However, the OO programming ethos, dating back to Smalltalk, is that you shouldn’t have to write these large blocks of code to begin with. If you subscribe to this philosophy, then verbosity is not a big deal and VB is certainly not the most verbose language out there (although one might argue that VB’s verbosity has little advantage).

I do find myself often writing large blocks of code that are hard to refactor in a more OO way, so C/C++ is more appropriate for that.


@ Mark,
Well not for me, i have studied both gw basic and turbo c a long while back… but looking at both visual basic and c# codes when i was trying to pick which one to study now that i’m making a come back, i can pick up c# easier at first glance… and to think i was trying out vb6 only a couple of years ago… i do pickup javascript and java codes as well when i look at them… My brain just wouldn’t let basic syntax and stuff just sink in unlike how easy c does. Maybe something inside me is resisting basic or something :slight_smile:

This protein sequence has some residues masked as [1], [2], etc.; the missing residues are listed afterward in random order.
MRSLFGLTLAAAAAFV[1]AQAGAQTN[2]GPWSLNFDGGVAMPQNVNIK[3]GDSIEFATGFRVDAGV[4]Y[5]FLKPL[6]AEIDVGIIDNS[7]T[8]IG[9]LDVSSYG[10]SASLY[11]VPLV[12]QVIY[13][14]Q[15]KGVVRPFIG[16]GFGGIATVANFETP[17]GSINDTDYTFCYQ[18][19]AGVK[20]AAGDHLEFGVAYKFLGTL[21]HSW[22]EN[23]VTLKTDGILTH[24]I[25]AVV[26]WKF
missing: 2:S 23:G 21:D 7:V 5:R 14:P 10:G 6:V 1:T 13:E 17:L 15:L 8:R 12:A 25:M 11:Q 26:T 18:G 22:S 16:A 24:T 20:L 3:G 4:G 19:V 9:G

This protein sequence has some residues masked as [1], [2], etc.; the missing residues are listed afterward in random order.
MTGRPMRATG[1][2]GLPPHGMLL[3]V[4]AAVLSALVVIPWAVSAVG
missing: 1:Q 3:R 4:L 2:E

But then maybe since there are different types of programmers each one has their own preferred language depending on their particular style.
something like a round peg for round hole and square peg for square hole. if i am a round peg then there surely are a lot of pegs around just like myself.
Proof??? see the following:
* Telerik Survey 2008 suggested that C# (63%) had surpassed VB.NET (34%) as the primary programming language.
* According to a survey conducted by Visual Studio Magazine (a VB-“CENTRIC” publication) “41 percent said they used C#, 34 percent programmed in VB.NET, while 25 percent responded with ‘other.’”